Corn: Corn futures held to a narrow trading range today and settled midrange with gains of ¼ to 1 ¼ cents. The market has spent the last two days consolidating within Tuesday’s trading range. Consolidated trade continued in the corn market as traders await more reports on crop size from the field and USDA’s reports next week. Wet weather this week has stalled harvest in many areas and likely caused some disease/quality issues in areas that have been overly wet. Traders also have USDA’s quarterly grain stocks data on their minds, as the report signaled the 2018 crop was likely overestimated.
Soybeans: November soybeans closed down 2 cents at $9.11 3/4. December soybean meal was down $2.70 at $302.90 and December bean oil finished up 68 points at 29.89 cents. The early week rally stalled has stalled out, with traders now tentative in what could be choppy and sideways price action until the Oct. 10 USDA monthly supply and demand report, when the agency updates its U.S. production forecasts.
Wheat: Wheat futures finished with a narrowly mixed tone and near midrange. SRW contracts ended 1/4 cent lower to 1/4 cent higher, HRW contracts finished steady to 1 1/2 cents higher and HRS futures posted losses of 1/2 to 1 1/2 cents. Buyer interest in the wheat market was limited today, despite some surprising demand news. USDA announced China bought 130,000 MT of U.S. white wheat via a daily sale. It was China's first purchase of the variety since March and its largest one-time purchase of U.S. wheat since December 2016. However, weekly export sales were uninspiring at just 328,500 MT, which countered any support from the Chinese purchase.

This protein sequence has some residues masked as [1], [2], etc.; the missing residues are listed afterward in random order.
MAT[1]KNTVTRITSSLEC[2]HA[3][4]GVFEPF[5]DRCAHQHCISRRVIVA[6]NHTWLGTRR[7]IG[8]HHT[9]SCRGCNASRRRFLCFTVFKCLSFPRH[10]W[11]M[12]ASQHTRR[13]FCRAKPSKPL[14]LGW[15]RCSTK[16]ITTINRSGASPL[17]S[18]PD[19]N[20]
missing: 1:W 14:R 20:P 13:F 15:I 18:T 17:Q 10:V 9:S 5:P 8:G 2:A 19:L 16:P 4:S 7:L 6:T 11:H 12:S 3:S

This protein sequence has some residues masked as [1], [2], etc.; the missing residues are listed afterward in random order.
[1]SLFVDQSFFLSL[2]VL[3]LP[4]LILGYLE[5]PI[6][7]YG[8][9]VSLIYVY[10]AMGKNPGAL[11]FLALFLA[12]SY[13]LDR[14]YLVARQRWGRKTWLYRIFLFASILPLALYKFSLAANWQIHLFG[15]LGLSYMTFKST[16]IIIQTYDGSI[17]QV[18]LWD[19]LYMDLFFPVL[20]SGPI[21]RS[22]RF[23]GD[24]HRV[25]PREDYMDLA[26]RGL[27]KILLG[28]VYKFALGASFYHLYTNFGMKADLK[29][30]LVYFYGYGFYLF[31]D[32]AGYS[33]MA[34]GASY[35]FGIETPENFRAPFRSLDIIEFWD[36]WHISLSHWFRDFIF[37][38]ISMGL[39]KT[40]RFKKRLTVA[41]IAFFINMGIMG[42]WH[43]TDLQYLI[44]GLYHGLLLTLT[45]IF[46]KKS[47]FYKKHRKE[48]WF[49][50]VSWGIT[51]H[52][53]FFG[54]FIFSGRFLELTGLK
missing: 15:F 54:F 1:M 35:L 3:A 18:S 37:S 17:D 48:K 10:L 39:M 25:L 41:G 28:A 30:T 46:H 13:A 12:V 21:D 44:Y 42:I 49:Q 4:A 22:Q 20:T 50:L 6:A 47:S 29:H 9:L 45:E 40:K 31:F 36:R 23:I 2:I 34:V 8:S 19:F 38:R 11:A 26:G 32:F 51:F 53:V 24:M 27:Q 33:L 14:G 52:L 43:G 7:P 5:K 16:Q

Cotton: Cotton futures finished 27 to 41 points higher, but that was well off session highs and low-range for the day. Cotton futures rallied to strong gains midmorning, but were unable to hold buyer interest. The strength was tied to hopes the U.S. and China could be drawing closer to an interim trade deal. But traders have been down this path before only to be disappointed, which is likely why buyer interest waned late.
Hogs: October lean hog futures closed up 22 1/2 at $62.425 and December futures lost $1.00 at $68.10. December lean hogs dipped to a two-week low today as large kills recently are weighing on prices. Hog slaughter the first four days of this week is up 79,000 head from last week and 97,000 head above a year ago. The premium futures hold to the cash market also put some pressure on the market, though cash hog prices have been working higher. The national average price climbed 66 cents on Wednesday, and Iowa/Minnesota hogs jumped $1.52
Cattle: Live and feeder cattle futures saw a choppy day of trade, but bulls had the upper hand heading into the close. Live cattle settled 75 cents higher in the front month and 15 to 30 points higher in deferred contracts. Feeder cattle posted gains ranging from 17 ½ to 42 ½ cents. Early cash cattle action in Texas and Kansas was at $2 higher prices of $105, which has traders more willing to build some premium into futures. The market is also optimistic that the ongoing spread of African swine fever in Asia and Europe will bolster exports of U.S. beef, helping to keep marketings current and beef from piling up.